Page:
The concert took place at the late hour of 11:30 pm, following an earlier opera performance. The late time was the only one the administration would make available to Brandes for a jazz concert – the first at the Köln Opera House. The show was sold out, filled to capacity at over 1,400 people at a ticket price of 4 DM ($1.72). Despite the obstacles, Jarrett's performance was enthusiastically received by the audience and the recording was acclaimed by critics. It remains his most popular recording and continues to sell well decades after its release.

The performance was recorded by ECM Records engineer Martin Wieland, using a pair of Neumann U 67 vacuum-tube powered condenser microphones and a Telefunken M-5 portable tape machine. The recording is in three parts: lasting about 26 minutes, 34 minutes and 7 minutes respectively. As it was originally programmed for vinyl LP, the second part was split into sections labelled "IIa" and "IIb". The third part, labelled "IIc", was actually the final piece, a separate encore.

A notable aspect of the concert was Jarrett's ability to produce very extensive improvised material over a vamp of one or two chords for prolonged periods of time. For instance, in Part I, he spends almost 12 minutes vamping over the chords Am7 (A minor 7) to G major, sometimes in a slow, rubato feel, and other times in a bluesy, gospel rock feel. For about the last 6 minutes of Part I, he vamps over an A major theme. Roughly the first 8 minutes of Part II A is a vamp over a D major groove with a repeated bass vamp in the left hand, and in Part IIb, Jarrett improvises over an F# minor vamp for about the first 6 minutes.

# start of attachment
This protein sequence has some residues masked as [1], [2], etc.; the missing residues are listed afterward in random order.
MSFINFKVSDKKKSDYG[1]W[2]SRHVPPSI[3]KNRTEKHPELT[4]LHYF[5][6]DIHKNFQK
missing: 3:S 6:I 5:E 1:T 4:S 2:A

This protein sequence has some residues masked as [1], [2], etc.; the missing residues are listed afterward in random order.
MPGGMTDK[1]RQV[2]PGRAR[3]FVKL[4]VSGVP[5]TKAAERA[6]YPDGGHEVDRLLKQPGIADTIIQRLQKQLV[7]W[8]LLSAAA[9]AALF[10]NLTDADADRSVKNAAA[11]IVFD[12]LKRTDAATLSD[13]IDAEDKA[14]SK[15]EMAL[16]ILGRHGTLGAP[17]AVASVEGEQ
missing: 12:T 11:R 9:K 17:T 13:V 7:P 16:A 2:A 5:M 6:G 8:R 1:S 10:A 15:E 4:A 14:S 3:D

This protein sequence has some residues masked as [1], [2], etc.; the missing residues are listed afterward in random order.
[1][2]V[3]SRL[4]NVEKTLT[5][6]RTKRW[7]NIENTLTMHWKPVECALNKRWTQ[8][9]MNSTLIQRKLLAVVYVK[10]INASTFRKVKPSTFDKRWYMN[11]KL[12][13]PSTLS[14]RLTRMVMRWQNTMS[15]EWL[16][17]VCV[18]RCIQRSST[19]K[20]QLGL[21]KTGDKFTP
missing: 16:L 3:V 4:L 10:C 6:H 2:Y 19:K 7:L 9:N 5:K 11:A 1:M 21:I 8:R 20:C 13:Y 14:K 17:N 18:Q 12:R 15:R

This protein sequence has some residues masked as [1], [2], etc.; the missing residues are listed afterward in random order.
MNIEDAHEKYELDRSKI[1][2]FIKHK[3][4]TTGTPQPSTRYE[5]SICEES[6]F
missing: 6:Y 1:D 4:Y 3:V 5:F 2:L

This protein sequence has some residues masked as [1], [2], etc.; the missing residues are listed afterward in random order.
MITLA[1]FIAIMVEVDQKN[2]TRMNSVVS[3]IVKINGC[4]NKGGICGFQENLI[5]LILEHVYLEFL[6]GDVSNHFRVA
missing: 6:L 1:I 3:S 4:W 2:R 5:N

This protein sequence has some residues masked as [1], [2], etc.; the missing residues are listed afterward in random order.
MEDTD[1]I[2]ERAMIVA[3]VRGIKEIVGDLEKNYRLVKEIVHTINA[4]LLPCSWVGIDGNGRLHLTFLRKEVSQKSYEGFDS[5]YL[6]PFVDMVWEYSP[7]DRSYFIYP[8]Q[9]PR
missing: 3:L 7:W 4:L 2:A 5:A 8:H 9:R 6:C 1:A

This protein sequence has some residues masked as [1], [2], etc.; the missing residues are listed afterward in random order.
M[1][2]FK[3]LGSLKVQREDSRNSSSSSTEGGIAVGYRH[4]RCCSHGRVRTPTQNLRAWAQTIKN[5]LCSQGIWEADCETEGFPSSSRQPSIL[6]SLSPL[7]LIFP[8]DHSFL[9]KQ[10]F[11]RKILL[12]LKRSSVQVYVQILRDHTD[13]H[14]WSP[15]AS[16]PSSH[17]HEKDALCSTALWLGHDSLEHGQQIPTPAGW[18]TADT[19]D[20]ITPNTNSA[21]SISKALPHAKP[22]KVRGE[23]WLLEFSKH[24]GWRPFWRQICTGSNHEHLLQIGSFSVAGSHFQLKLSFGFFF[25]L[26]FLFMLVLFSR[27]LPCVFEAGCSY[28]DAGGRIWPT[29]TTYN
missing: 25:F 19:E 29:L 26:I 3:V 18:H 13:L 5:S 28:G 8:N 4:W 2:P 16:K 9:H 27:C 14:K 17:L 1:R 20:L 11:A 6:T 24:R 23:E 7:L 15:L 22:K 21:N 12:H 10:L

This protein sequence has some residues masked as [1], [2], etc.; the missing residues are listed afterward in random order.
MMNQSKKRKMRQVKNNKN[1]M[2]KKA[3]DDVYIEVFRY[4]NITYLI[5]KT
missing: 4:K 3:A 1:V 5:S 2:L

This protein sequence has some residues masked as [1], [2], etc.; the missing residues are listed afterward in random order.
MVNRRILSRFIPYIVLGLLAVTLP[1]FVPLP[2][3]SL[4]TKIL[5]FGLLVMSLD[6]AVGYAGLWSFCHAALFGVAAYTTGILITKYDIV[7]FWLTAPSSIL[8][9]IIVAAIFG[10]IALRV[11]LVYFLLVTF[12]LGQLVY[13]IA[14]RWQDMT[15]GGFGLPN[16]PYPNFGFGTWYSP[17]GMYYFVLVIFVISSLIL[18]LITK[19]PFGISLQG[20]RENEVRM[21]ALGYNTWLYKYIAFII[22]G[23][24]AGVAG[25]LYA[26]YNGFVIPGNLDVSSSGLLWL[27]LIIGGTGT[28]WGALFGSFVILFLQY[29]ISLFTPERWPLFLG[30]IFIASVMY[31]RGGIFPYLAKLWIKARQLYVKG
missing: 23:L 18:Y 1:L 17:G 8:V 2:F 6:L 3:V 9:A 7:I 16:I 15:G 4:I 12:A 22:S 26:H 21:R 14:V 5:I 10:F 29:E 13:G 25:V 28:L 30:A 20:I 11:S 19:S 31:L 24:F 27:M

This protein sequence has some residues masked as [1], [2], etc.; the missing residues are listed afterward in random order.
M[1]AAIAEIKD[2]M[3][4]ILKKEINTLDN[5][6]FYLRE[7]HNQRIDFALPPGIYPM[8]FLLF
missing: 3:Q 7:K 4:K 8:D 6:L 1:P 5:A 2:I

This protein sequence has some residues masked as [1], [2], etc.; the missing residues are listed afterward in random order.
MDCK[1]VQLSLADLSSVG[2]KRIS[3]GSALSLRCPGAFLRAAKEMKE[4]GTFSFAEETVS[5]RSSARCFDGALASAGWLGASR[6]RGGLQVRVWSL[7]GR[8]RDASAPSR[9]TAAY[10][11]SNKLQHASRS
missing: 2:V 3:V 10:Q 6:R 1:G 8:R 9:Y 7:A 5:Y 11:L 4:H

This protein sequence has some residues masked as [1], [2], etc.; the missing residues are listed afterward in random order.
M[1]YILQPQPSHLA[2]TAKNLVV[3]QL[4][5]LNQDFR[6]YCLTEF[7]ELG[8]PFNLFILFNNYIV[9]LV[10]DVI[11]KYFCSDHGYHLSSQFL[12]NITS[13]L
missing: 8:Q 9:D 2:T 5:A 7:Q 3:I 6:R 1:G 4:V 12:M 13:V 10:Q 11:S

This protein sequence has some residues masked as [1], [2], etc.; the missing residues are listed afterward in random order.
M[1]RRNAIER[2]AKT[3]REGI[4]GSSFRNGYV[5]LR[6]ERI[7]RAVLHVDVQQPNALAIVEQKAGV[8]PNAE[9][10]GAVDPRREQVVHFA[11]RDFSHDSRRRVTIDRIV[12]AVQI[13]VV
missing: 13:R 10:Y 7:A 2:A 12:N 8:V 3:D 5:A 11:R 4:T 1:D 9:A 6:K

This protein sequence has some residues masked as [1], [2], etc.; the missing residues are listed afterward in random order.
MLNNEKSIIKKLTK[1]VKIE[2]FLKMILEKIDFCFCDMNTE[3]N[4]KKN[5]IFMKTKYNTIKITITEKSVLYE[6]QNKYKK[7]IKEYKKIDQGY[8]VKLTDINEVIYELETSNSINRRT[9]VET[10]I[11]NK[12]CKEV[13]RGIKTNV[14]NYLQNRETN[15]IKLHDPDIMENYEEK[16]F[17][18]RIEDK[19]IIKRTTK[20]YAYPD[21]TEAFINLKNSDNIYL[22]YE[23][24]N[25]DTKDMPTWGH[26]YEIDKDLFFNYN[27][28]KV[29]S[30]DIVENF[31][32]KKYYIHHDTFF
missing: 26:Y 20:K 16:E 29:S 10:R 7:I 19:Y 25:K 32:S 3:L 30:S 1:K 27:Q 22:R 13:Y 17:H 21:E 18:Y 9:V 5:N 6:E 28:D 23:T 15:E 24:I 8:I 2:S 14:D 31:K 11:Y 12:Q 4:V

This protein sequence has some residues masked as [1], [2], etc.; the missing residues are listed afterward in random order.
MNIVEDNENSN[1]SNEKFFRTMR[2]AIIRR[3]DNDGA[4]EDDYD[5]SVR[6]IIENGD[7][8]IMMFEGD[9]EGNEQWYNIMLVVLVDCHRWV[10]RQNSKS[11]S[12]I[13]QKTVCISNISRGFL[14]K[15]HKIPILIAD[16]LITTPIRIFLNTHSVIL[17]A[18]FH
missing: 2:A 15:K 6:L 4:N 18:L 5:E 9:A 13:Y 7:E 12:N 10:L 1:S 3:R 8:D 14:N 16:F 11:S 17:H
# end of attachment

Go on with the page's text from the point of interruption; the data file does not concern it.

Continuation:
The Köln Concert was released as a double-LP by ECM Records on November 30, 1975.[9] It was later issued as a CD.[9]

Track listingEdit

All compositions by Keith Jarrett.

  1. "Part I" – 26:01
  2. "Part II a" – 14:54
  3. "Part II b" – 18:13
  4. "Part II c" – 6:56

Total effective playing time: 1:03:10 (the album contains 2:57 applause approximately)

Notes on the musicEdit

Subtle laughter may be heard from the audience at the very beginning of "Part I", in response to Jarrett's quoting of the melody of the signal bell which announces the beginning of an opera or concert to patrons at the Köln Opera House, the notes of which are G D C G A.[11] Jarrett himself noted that while he does not remember doing it consciously, he credits it for putting the audience in a good mood that helped him through a difficult concert experience.[16]


Technical personnel
  • Barbara and Burkhart Wojirsch – design (cover design)
  • Martin Wieland – engineering
  • Wolfgang Frankenstein – photography
  • Manfred Eicher – production


In a 1992 interview with the German magazine Der Spiegel, Jarrett complained that the album had become nothing more than a soundtrack and also said that "We also have to learn to forget music. Otherwise we become addicted to the past."[11]


Subsequent to the release of The Köln Concert, Jarrett was asked by pianists, musicologists and others to publish the music. For years he resisted such requests since, as he said, the music played was improvised "on a certain night and should go as quickly as it comes".[17] In 1990, Jarrett finally agreed to publish an authorized transcription but with the recommendation that every pianist intending to play the piece should use the recording itself as the final word. A transcription for classical guitar has also been published by Manuel Barrueco. The first interpretation of the transcription was recorded by the Polish pianist Tomasz Trzcinski and published on the album Blue Mountains in 2006.[18]